Category Archives: Historical Fiction

The Trumpeter of Krakow by Eric P. Kelly

Chased from their home, Pan Andrew and his family have a treasure that must be delivered to the king of Poland.

The Trumpeter of Krakow begins most chapters with historical background information that somehow relates to that part of the story. The story unfolds slowly, with the mystery of the treasure sucking you in and keeping your interest. I recommend this book to kids studying medieval Poland and those who enjoy historical fiction.

4 (out of 5) Stars

Books Read in 2018: 6
Pages Read in 2018: 1474
Read 52 Books in 52 Weeks (more book reviews!)

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Filed under Historical Fiction, Reason: Pre-Reading for Cameron, Reason: Pre-Reading for Fritz

The Red Keep by Allen French

Conan, upon hearing that the Sauval have killed all but his last brother, sets out to seek revenge. In the process, he must defend his friend Anne’s Red Keep.

On occasion The Red Keep was very exciting, but much of the time it dragged and just didn’t keep my attention. I found my mind wandering often and had to remind myself to focus. I don’t really recommend this book, but I wouldn’t say not to read it either.

3 (out of 5) Stars

Books Read in 2017: 170
Pages Read in 2017: 45,649
Read 52 Books in 52 Weeks (more book reviews!)
Reason I Chose It: Pre-Reading for Fritz for This School Year

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Catherine, Called Birdy by Karen Cushman

In the year 1290, Catherine begins a journal recording her life and thoughts. She counts fleas, she dodges suitors, she hides from her governess, and so much more.

I really, really liked Catherine, Called Birdy. Catherine is sometimes sarcastic and tells it like it is. Being written in journal form made me feel like I was talking to her and learning about her life. I highly recommend this book for middle grade kids.

5 (out of 5) Stars

Books Read in 2017: 160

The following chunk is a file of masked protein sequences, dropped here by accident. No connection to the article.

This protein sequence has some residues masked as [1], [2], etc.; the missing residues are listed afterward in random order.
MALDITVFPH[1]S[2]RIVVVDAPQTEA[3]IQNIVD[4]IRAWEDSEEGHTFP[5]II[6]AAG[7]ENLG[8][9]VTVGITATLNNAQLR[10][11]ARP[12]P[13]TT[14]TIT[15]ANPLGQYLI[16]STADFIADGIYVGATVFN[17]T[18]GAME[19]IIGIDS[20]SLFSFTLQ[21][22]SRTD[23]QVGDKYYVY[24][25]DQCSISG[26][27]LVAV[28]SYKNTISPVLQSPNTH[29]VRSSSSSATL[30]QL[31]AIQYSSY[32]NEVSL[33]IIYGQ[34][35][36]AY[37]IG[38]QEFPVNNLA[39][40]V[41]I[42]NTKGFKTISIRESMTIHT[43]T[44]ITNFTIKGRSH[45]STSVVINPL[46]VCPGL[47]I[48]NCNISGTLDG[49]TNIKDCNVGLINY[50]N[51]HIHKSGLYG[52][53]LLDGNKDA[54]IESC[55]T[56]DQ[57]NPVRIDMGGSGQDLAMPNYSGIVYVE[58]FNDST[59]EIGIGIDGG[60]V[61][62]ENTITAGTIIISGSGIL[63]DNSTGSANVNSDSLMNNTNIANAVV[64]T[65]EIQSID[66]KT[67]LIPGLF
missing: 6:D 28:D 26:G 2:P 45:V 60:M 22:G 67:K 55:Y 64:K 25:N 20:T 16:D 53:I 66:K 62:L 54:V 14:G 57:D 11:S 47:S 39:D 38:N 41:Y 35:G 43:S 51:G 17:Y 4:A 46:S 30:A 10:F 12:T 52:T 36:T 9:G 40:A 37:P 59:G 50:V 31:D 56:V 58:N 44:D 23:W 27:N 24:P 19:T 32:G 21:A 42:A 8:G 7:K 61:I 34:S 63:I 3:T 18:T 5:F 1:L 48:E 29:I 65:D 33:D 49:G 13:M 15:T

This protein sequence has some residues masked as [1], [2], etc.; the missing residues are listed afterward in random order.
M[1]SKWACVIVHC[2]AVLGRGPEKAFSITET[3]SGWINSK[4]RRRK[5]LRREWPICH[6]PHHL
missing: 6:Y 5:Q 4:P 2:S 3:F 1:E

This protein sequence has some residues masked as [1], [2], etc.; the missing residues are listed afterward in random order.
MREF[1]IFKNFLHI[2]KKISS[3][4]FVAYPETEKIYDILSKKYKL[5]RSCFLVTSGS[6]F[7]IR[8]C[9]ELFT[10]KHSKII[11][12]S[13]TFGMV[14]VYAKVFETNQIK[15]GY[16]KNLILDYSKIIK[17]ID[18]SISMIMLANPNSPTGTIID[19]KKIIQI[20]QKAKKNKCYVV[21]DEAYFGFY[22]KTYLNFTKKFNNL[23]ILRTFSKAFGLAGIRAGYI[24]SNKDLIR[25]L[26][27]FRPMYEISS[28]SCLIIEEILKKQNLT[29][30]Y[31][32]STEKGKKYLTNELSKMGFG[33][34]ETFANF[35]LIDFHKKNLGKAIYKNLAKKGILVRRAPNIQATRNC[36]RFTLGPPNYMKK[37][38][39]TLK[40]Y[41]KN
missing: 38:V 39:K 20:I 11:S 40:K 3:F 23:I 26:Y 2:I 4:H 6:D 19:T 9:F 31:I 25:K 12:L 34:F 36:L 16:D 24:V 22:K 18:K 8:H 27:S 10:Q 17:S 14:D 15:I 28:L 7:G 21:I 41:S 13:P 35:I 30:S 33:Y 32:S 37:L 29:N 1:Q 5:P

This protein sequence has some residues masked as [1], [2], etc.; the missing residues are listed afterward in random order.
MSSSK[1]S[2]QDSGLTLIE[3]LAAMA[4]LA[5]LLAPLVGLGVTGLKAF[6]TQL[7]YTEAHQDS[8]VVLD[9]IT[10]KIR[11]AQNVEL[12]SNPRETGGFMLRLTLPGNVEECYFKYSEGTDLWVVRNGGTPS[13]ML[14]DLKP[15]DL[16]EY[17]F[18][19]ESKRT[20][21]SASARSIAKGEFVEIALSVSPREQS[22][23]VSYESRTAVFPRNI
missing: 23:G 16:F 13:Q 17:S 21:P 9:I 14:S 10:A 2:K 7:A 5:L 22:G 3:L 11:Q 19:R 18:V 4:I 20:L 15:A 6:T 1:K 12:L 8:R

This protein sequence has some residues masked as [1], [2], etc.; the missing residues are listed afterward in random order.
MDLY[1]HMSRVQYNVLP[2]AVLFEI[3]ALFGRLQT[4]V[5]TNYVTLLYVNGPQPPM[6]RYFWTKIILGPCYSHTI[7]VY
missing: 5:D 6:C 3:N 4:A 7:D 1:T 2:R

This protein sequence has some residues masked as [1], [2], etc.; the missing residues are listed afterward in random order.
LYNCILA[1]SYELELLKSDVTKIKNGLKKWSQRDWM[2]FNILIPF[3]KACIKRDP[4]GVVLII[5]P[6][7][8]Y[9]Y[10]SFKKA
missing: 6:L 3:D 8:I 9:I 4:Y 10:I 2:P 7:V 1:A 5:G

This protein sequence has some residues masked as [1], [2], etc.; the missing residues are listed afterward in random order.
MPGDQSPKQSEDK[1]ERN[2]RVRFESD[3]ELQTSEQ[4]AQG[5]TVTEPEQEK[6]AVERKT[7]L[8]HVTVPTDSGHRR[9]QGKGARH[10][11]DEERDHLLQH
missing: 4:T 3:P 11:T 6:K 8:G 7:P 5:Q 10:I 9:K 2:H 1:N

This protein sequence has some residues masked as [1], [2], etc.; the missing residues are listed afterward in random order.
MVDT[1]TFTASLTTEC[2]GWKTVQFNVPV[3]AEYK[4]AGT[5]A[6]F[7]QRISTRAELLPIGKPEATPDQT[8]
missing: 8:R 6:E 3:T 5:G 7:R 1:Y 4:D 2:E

Pages Read in 2017: 43,209
Read 52 Books in 52 Weeks (more book reviews!)
Reason I Chose It: Pre-reading for Fritz for This School Year

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Salt to the Sea by Ruth Sepetys

The sinking of the Wilhelm Gustloff near the end of World War II was one of the worst maritime disasters in history. Salt to the Sea tells the story through four different points of view. Joana is a Lithuanian nurse, Emilia is a pregnant Polish teenager, Florian is an injured Prussian opposed to the Nazis smuggling a treasure, and Alfred is a Nazi soldier who thinks he is more important than he really is. The characters are very well-developed and I really cared what happened to them. I very highly recommend this book to anyone with an interest in World War II and people who enjoy historical fiction.

5 (out of 5) Stars

Books Read in 2017: 132
Pages Read in 2017: 36,036
Read 52 Books in 52 Weeks (more book reviews!)
Reason I Chose It: Birthstone Bookology (S in SAPPHIRE)

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Kula Keiki Ali’i by Rosemary I. Patterson

Part historical fiction, part science fiction, Kula Keiki Ali’i tells the story of the Hawaiian children sent to be taught and “civilized” by Calvinist missionaries. In between historical scenes, a story in the present plays out. The story is good, but it is in bad need of an editor. The speech patterns of the children sound like today, not over 100 years ago. For the historical content, I highly recommend this book. For the writing, it’s just not very good.

3 (out of 5) Stars

Books Read in 2017: 117
Pages Read in 2017: 32,044
Read 52 Books in 52 Weeks (more book reviews!)
Reason I Chose It: Pre-reading for Cameron for Next School Year

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Wulf the Saxon by GA Henty

I never realized the story of the Norman Conquest including descriptions of battles could be made incredibly dull and boring, but GA Henty did his best and definitely succeeded with Wulf the Saxon. I actually found myself making excuses not to read the book, and had I not been pre-reading it for my son for school, I am pretty sure I would’ve stopped reading it completely… something I’ve only done with exactly one book ever. I will say, though, that my house was incredibly clean by the time I finished reading it so I guess it was good for something.

1 (out of 5) Stars

Books Read in 2017: 115
Pages Read in 2017: 31,553
Read 52 Books in 52 Weeks (more book reviews!)
Reason I Chose It: Pre-reading for Cameron for Next School Year

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If All the Swords in England by Barbara Willard

Edmund and Simon, orphaned twins, are split up when Edmund enters the service of the king and Simon goes to work for the exiled Archbishop of Canterbury, Thomas Becket. The story covers from when all relations, no matter how distant, of Becket were sent into exile with him through his murder. It took a bit to really get into the story due to many stretches where it dragged a bit. I recommend this book to kids studying Becket or the late 1100s.

4 (out of 5) Stars

Books Read in 2017: 109
Pages Read in 2017: 29,897
Read 52 Books in 52 Weeks (more book reviews!)
Reason I Chose It: Pre-reading for Fritz for Next School Year

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